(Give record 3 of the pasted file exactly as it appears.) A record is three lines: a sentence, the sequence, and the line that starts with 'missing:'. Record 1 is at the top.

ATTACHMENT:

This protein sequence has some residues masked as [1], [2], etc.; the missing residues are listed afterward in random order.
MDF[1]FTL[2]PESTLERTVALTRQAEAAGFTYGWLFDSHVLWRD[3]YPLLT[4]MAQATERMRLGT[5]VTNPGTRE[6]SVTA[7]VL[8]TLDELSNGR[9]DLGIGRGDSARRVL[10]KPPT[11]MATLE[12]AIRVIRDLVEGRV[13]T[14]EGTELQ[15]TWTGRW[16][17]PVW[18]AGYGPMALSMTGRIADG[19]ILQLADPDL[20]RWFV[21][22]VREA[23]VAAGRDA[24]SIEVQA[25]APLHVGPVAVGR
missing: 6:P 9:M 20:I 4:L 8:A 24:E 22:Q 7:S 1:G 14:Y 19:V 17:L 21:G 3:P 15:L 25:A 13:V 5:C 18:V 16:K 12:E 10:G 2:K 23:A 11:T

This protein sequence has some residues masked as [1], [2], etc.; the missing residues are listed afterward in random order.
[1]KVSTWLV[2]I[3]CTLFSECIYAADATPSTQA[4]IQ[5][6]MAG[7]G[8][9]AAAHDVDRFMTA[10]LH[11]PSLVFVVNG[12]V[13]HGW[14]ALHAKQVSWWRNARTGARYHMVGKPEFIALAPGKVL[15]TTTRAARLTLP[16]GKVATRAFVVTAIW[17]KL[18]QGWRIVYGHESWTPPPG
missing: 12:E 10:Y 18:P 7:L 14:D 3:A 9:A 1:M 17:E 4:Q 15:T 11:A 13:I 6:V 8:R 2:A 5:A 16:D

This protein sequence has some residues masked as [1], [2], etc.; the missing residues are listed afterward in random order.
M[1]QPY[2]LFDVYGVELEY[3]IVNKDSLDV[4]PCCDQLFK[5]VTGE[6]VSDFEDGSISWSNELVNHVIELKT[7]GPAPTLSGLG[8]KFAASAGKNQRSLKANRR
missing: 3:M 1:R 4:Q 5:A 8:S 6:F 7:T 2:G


This protein sequence has some residues masked as [1], [2], etc.; the missing residues are listed afterward in random order.
M[1]QPY[2]LFDVYGVELEY[3]IVNKDSLDV[4]PCCDQLFK[5]VTGE[6]VSDFEDGSISWSNELVNHVIELKT[7]GPAPTLSGLG[8]KFAASAGKNQRSLKANRR
missing: 3:M 1:R 4:Q 5:A 8:S 6:F 7:T 2:G